val_acc = val_acc_metric.result()
print("Validation acc: %.4f" % (float(val_acc),))

# Reset metrics at the end of each epoch

# ⭐: log metrics using wandb.log
wandb.log({'epochs': epoch,
'loss': np.mean(train_loss),
'acc': float(train_acc),
'val_loss': np.mean(val_loss),

👟 Run Training

Step 3️⃣: Call wandb.init to start a run

This lets us know you're launching an experiment, so we can give it a unique ID and a dashboard.

Check out the official documentation here $\rightarrow$

# initialize wandb with your project name and optionally with configutations.
# play around with the config values and see the result on your wandb dashboard.
config = {
"learning_rate": 0.001,
"epochs": 10,
"batch_size": 64,
"log_step": 200,
"val_log_step": 50,
"architecture": "CNN",
"dataset": "CIFAR-10"

run = wandb.init(project='my-tf-integration', config=config)
config = wandb.config

# Initialize model.
model = make_model()

# Instantiate an optimizer to train the model.
optimizer = keras.optimizers.SGD(learning_rate=config.learning_rate)
# Instantiate a loss function.
loss_fn = keras.losses.SparseCategoricalCrossentropy(from_logits=True)

# Prepare the metrics.
train_acc_metric = keras.metrics.SparseCategoricalAccuracy()
val_acc_metric = keras.metrics.SparseCategoricalAccuracy()


run.finish() # In Jupyter/Colab, let us know you're finished!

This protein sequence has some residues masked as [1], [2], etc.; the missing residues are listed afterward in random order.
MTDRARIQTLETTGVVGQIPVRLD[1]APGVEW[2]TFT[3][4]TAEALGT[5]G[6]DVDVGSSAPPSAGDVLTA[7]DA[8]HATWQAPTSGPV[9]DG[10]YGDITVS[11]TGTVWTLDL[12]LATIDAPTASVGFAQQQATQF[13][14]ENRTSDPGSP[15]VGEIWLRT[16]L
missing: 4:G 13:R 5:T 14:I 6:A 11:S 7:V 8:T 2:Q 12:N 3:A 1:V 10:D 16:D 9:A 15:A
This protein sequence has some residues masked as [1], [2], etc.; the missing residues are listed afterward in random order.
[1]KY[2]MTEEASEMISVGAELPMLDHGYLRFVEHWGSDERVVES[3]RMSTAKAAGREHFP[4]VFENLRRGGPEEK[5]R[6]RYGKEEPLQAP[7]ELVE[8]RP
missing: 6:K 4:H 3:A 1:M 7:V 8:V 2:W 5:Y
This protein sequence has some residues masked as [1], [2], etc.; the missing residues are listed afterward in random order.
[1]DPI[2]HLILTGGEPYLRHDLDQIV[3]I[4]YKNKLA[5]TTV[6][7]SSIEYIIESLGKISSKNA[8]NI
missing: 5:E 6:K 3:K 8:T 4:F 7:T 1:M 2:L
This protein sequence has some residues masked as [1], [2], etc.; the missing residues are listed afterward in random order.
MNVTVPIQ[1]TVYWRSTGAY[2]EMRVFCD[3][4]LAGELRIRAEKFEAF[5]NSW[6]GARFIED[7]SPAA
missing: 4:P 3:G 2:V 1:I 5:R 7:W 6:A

👀 Visualize Results

Click on the run page link above to see your live results.

🧹 Sweep 101

Use Weights & Biases Sweeps to automate hyperparameter optimization and explore the space of possible models.

Check out Hyperparameter Optimization in TensorFlow using W&B Sweeps $\rightarrow$

Benefits of using W&B Sweeps

  • Quick setup: With just a few lines of code you can run W&B sweeps.
  • Transparent: We cite all the algorithms we're using, and our code is open source.
  • Powerful: Our sweeps are completely customizable and configurable. You can launch a sweep across dozens of machines, and it's just as easy as starting a sweep on your laptop.
Sweep Result

🎨 Example Gallery

See examples of projects tracked and visualized with W&B in our gallery of examples, Fully Connected →

📏 Best Practices

  1. Projects: Log multiple runs to a project to compare them. wandb.init(project="project-name")
  2. Groups: For multiple processes or cross validation folds, log each process as a runs and group them together. wandb.init(group='experiment-1')
  3. Tags: Add tags to track your current baseline or production model.
  4. Notes: Type notes in the table to track the changes between runs.
  5. Reports: Take quick notes on progress to share with colleagues and make dashboards and snapshots of your ML projects.

🤓 Advanced Setup

  1. Environment variables: Set API keys in environment variables so you can run training on a managed cluster.
  2. Offline mode: Use dryrun mode to train offline and sync results later.
  3. On-prem: Install W&B in a private cloud or air-gapped servers in your own infrastructure. We have local installations for everyone from academics to enterprise teams.
  4. Artifacts: Track and version models and datasets in a streamlined way that automatically picks up your pipeline steps as you train models.